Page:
Friday, March 04, 2011

The Value of Integrity - The Advisors Perspective

We have met the enemy and he is us.
(The character Pogo by Walt Kelly)

In preparing for a session on ethics at an upcoming certification program for private wealth advisors, I reviewed the results from a recent Edelman survey (Trust Barometer). The results reflect answers to questions posed to affluent adults across the globe. I note that

In answer to the question, How much do you trust business to do what is right?, from 2010 to 2011, the US dropped 8 percentage points. I found particularly disturbing the following comparisons:
  1. Germany and France had increases of 12 percentage points for the year and were higher in 2011 in their trust of business than people in the US.
  2. Brazil, India, Italy, and China had strongly positive scores. Japan and Germany relatively neutral.
  3. The scale in the US is within 5 percentage points of the score in Russia.

People in China and Brazil strongly trust their government to do what is right with scores of 88% and 85% respectively. Government score in the US is a meager 40% and virtually the same as that in Russia at 39%.

In a broad measure of trust in business, government, NGOs, and media, between 2008 and 2011 the US relative ranking dropped from 4th place to 10th.

Our industry (financial advisors) seems, unfortunately, to be part of the problem. In an article last year in the CFA Magazine (The Challenge of Ethical Leadership), Jim Ware describes nine sample ethical violations to audiences from his talks. Virtually all of the attendees agree that the actions are properly classified as ethical violations yet an astounding two-thirds of the attendees openly agree that these violations occur routinely within their firms.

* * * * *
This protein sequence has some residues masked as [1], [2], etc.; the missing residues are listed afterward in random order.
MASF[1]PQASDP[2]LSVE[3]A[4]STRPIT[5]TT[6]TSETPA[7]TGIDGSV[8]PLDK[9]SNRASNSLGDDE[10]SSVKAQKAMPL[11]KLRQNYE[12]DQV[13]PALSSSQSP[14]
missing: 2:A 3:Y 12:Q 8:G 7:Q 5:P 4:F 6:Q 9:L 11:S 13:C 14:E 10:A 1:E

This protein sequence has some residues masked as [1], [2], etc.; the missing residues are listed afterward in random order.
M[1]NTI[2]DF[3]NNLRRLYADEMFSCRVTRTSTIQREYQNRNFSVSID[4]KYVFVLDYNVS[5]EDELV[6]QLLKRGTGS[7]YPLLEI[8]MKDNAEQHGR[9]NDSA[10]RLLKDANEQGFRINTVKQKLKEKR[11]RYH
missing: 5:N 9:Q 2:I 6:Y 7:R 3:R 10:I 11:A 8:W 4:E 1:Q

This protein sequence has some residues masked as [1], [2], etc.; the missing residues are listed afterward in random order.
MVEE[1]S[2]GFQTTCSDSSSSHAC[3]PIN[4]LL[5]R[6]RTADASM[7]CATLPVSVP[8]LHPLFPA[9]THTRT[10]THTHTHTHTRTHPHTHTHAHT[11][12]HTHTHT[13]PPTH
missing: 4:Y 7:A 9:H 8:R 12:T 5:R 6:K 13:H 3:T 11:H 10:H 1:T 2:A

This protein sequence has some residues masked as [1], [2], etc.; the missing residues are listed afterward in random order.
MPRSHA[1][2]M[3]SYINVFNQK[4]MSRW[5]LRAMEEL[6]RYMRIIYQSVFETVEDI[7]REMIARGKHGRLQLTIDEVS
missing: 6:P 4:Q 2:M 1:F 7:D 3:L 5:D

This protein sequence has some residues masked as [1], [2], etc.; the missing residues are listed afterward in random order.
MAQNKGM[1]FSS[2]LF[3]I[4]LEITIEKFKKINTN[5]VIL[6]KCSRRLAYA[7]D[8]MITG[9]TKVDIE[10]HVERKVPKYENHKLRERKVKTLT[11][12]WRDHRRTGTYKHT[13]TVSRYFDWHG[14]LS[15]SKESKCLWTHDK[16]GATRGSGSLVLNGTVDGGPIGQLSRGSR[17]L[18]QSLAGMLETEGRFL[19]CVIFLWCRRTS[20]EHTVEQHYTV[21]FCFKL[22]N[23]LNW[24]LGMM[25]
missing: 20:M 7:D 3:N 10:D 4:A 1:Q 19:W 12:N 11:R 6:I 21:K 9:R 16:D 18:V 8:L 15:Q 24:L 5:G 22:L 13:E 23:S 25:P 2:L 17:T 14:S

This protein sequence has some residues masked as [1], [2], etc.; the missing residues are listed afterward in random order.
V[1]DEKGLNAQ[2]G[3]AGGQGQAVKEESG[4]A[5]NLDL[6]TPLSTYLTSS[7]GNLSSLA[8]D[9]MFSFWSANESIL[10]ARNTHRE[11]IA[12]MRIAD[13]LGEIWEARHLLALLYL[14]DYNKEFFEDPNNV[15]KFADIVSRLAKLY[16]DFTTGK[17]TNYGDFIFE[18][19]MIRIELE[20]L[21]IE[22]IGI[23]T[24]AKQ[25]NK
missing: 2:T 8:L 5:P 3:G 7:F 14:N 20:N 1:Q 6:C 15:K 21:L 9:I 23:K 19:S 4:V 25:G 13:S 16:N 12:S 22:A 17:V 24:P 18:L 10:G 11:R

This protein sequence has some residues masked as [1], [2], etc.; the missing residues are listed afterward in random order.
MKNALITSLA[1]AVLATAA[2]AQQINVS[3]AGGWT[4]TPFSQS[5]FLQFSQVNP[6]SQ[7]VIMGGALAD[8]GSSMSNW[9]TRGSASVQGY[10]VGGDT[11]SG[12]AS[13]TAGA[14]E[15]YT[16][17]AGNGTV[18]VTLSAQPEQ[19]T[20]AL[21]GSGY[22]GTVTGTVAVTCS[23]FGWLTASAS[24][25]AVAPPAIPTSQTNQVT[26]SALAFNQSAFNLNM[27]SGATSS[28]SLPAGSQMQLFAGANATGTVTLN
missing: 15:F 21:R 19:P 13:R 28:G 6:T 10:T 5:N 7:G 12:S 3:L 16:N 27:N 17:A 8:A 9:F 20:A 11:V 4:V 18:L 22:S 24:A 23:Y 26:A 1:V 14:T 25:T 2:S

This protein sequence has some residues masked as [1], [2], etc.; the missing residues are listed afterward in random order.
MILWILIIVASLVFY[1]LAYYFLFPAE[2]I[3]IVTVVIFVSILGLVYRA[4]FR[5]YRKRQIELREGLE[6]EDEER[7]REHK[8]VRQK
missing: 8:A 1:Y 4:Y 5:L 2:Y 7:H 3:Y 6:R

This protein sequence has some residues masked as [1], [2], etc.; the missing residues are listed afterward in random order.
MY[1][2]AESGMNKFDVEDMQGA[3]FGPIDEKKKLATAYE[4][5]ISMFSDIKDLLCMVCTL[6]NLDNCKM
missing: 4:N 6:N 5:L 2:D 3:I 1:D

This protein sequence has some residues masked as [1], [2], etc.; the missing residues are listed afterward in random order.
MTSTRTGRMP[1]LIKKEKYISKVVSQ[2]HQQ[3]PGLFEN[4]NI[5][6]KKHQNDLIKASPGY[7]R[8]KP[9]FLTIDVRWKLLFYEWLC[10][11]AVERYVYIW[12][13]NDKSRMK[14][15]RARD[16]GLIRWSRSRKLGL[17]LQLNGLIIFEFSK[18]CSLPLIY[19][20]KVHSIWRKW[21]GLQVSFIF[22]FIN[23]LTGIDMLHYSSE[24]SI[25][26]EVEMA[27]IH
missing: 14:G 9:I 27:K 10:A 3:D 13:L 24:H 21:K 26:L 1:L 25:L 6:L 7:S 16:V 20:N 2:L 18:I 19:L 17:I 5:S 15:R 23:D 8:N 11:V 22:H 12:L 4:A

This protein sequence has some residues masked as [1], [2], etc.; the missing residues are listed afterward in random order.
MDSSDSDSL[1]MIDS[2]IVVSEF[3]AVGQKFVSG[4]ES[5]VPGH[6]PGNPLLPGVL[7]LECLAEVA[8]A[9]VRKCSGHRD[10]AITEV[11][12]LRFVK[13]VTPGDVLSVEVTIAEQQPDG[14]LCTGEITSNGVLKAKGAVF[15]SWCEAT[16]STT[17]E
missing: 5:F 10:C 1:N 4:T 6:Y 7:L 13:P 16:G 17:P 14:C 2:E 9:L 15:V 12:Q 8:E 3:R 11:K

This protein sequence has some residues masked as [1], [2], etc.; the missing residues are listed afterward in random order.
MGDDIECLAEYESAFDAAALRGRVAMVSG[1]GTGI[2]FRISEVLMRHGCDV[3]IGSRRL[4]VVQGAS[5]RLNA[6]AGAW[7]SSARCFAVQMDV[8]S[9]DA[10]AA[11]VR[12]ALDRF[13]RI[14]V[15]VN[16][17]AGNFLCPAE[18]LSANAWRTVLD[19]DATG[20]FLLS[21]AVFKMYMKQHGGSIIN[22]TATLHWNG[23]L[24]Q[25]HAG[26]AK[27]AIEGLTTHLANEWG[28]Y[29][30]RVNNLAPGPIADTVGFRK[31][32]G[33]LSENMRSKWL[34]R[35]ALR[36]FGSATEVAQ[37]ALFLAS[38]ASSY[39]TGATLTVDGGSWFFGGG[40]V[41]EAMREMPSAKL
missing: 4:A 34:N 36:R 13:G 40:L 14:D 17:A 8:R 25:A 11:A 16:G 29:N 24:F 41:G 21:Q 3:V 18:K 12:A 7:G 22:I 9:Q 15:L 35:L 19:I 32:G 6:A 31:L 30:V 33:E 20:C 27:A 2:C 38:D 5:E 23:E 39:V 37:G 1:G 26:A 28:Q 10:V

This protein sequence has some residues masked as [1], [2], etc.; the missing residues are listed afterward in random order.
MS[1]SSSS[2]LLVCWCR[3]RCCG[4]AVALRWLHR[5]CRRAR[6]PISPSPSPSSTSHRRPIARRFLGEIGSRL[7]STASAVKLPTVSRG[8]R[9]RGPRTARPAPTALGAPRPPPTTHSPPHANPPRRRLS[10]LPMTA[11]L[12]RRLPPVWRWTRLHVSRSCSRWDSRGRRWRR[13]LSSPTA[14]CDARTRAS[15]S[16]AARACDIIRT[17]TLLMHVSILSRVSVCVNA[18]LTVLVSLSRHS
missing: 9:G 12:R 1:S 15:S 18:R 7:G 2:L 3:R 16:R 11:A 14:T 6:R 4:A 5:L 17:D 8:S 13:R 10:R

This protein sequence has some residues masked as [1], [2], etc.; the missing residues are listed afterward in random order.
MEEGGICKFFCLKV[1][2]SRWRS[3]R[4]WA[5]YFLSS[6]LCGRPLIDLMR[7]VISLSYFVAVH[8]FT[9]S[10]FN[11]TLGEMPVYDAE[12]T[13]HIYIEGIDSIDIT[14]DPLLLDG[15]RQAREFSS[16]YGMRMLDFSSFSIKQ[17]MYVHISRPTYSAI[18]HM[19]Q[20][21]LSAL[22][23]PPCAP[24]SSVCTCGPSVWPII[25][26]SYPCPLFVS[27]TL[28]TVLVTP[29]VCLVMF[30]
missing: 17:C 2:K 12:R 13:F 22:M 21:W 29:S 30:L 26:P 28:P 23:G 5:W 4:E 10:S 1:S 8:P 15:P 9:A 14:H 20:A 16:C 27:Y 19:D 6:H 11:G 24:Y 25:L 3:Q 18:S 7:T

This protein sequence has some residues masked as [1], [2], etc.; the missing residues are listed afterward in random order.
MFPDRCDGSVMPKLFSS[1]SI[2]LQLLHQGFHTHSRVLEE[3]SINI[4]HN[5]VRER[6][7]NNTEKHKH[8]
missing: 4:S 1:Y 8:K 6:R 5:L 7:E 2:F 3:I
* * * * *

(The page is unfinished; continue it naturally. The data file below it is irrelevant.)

Relationships require trust, which seems to be in shorter supply than ever. To the degree that each of us assumes personal responsibility for taking action to improve our personal integrity and hold our professional colleagues to a high standard in this regard, I believe we can ultimately make a difference.

My suggestion is to

  1. Take a Personal Moral Competence Survey. See Moral Intelligence by Doug Lennick and Fred Kiel for questions and suggestions.
  2. Talk about it. Research by Dan Ariely on cheating suggests that periodic reminders of expressions of moral codes, or values makes it less likely that people will play loose with the rules. Review the professional codes that guide your practice and host periodic discussions of ethical case studies that present difficult choices for ethical behavior.
  3. Solicit client feedback aimed at enhancing your ethical awareness. Simply asking for feedback and remaining open to hearing about where and how to improve tends to strengthen trust.

How long since you took time to reflect on your values? I bet your clients will note and appreciate the subtle strengthening of your character over time when you do.


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